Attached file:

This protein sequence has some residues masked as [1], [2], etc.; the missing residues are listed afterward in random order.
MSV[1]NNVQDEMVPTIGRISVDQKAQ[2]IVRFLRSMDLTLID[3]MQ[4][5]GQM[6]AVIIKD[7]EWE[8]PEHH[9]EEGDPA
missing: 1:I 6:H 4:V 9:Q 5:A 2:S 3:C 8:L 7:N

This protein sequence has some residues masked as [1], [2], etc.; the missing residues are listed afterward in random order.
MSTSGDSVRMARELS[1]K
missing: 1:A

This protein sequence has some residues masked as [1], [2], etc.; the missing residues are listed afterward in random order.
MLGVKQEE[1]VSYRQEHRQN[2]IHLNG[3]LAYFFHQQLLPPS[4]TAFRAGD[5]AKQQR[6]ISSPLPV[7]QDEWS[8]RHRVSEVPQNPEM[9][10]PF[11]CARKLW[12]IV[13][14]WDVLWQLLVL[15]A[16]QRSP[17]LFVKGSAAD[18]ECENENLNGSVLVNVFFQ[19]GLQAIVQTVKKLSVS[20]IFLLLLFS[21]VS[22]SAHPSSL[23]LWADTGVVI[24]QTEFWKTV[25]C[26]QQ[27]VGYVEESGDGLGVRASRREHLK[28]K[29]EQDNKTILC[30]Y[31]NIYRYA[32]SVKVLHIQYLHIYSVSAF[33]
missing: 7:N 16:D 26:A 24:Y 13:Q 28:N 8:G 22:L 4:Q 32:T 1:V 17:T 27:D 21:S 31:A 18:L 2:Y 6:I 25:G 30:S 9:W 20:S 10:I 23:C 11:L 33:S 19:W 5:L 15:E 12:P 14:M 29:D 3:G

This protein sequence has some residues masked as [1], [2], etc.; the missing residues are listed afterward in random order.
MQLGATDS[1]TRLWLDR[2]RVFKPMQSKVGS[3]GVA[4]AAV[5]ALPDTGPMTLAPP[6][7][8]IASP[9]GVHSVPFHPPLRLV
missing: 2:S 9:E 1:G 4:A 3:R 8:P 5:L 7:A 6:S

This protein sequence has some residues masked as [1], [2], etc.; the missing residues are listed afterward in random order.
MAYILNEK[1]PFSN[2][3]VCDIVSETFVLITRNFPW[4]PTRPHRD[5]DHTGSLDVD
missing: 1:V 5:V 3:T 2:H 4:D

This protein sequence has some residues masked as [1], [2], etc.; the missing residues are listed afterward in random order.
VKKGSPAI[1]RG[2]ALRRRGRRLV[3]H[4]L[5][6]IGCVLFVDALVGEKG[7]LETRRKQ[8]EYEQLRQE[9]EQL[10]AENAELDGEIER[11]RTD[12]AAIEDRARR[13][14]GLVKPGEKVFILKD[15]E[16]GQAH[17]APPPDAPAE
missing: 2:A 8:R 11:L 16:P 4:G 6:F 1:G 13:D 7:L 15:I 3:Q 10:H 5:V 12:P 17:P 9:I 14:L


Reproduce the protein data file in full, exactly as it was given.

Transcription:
This protein sequence has some residues masked as [1], [2], etc.; the missing residues are listed afterward in random order.
MSV[1]NNVQDEMVPTIGRISVDQKAQ[2]IVRFLRSMDLTLID[3]MQ[4][5]GQM[6]AVIIKD[7]EWE[8]PEHH[9]EEGDPA
missing: 1:I 6:H 4:V 9:Q 5:A 2:S 3:C 8:L 7:N

This protein sequence has some residues masked as [1], [2], etc.; the missing residues are listed afterward in random order.
MSTSGDSVRMARELS[1]K
missing: 1:A

This protein sequence has some residues masked as [1], [2], etc.; the missing residues are listed afterward in random order.
MLGVKQEE[1]VSYRQEHRQN[2]IHLNG[3]LAYFFHQQLLPPS[4]TAFRAGD[5]AKQQR[6]ISSPLPV[7]QDEWS[8]RHRVSEVPQNPEM[9][10]PF[11]CARKLW[12]IV[13][14]WDVLWQLLVL[15]A[16]QRSP[17]LFVKGSAAD[18]ECENENLNGSVLVNVFFQ[19]GLQAIVQTVKKLSVS[20]IFLLLLFS[21]VS[22]SAHPSSL[23]LWADTGVVI[24]QTEFWKTV[25]C[26]QQ[27]VGYVEESGDGLGVRASRREHLK[28]K[29]EQDNKTILC[30]Y[31]NIYRYA[32]SVKVLHIQYLHIYSVSAF[33]
missing: 7:N 16:D 26:A 24:Y 13:Q 28:N 8:G 22:L 4:Q 32:T 1:V 17:T 27:D 21:S 31:A 18:L 2:Y 6:I 25:G 30:S 9:W 20:S 10:I 23:C 11:L 33:S 19:W 5:L 15:E 12:P 14:M 29:D 3:G

This protein sequence has some residues masked as [1], [2], etc.; the missing residues are listed afterward in random order.
MQLGATDS[1]TRLWLDR[2]RVFKPMQSKVGS[3]GVA[4]AAV[5]ALPDTGPMTLAPP[6][7][8]IASP[9]GVHSVPFHPPLRLV
missing: 2:S 9:E 1:G 4:A 3:R 8:P 5:L 7:A 6:S

This protein sequence has some residues masked as [1], [2], etc.; the missing residues are listed afterward in random order.
MAYILNEK[1]PFSN[2][3]VCDIVSETFVLITRNFPW[4]PTRPHRD[5]DHTGSLDVD
missing: 1:V 5:V 3:T 2:H 4:D

This protein sequence has some residues masked as [1], [2], etc.; the missing residues are listed afterward in random order.
VKKGSPAI[1]RG[2]ALRRRGRRLV[3]H[4]L[5][6]IGCVLFVDALVGEKG[7]LETRRKQ[8]EYEQLRQE[9]EQL[10]AENAELDGEIER[11]RTD[12]AAIEDRARR[13][14]GLVKPGEKVFILKD[15]E[16]GQAH[17]APPPDAPAE
missing: 2:A 8:R 11:L 16:P 4:G 6:F 1:G 13:D 7:L 15:I 3:Q 10:H 5:V 12:P 17:P 9:I 14:L